Social pensions key to fighting poverty, protecting elderly: ADB
KATHMANDU, JUL 21 -
As Asia’s population ages, developing countries in the region should explore social pensions that provide cash benefits to vulnerable older citizens who are most in need of a safety net, according to the Asian Development Bank ( ADB ).
“Social pensions can help older people gain access to health care, and enhance their status and social standing,” said S Chander, director general of ADB ’s Regional and Sustainable Development Department. “They also help the most vulnerable, particularly women and widows, who often lack savings or any form of social security, and face discrimination in terms of employment, inheritance and property law.”
The study—Social Protection for Older Persons: Social Pensions in Asia—looks at various non-contributory social pension schemes in the region and suggests that even providing a small bit of assistance can go a long way to reducing poverty. Case studies from Bangladesh, Nepal, Thailand and Vietnam illustrate that a social pension program with low benefits to many beneficiaries is more beneficial than high benefits to few beneficiaries.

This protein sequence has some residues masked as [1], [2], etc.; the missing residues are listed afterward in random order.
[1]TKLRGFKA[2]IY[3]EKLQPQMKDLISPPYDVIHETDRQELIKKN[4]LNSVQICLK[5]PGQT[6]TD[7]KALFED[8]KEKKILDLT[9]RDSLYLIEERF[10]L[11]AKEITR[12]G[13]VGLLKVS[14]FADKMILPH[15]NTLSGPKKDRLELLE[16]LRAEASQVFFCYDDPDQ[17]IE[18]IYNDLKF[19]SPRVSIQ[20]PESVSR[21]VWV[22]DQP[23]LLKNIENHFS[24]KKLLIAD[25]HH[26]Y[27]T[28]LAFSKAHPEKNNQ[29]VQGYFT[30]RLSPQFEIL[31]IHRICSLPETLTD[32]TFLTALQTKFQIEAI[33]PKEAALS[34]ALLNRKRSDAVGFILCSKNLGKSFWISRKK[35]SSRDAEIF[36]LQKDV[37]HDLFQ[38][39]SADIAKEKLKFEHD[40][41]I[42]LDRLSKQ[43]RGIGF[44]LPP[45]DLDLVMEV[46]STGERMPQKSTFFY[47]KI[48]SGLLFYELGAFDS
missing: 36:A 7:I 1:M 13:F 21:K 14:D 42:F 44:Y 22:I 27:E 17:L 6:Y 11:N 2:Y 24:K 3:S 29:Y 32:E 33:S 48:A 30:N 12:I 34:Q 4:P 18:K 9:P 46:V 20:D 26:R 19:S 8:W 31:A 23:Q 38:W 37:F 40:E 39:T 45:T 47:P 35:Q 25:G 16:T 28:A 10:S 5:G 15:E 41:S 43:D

Asia’s aging population is a development challenge as caring for the elderly can be costly and economic growth and productivity depends on a labour force that is regularly replenished with young adult workers, the study said.
Only a minority of Asia’s elderly receive pension benefits. Indeed, only about one-quarter of the workforce is covered by contributory pensions in the People’s Republic of China, Philippines and Sri Lanka. Less than one in 10 are covered by contributory pensions in Bangladesh, India, Indonesia and Vietnam.
The study found that targeting social pensions to income or poverty levels—as opposed to universal coverage—makes it difficult to identify eligible beneficiaries and can lead to mismanagement and favouritism. Social pensions can be attractive to policy makers in countries where national budgets are tight and poverty rates are high, as the beneficiary group is clearly defined and liabilities are simple to track, according to the study.
ADB , based in Manila, Philippines, is dedicated to reducing poverty in Asia and the Pacific through inclusive economic growth, environmentally sustainable growth and regional integration. Established in 1966, it is owned by 67 members—48 from the region. In 2011, ADB approvals, including co-financing, totalled $21.7 billion.
Posted on: 2012-07-21 08:42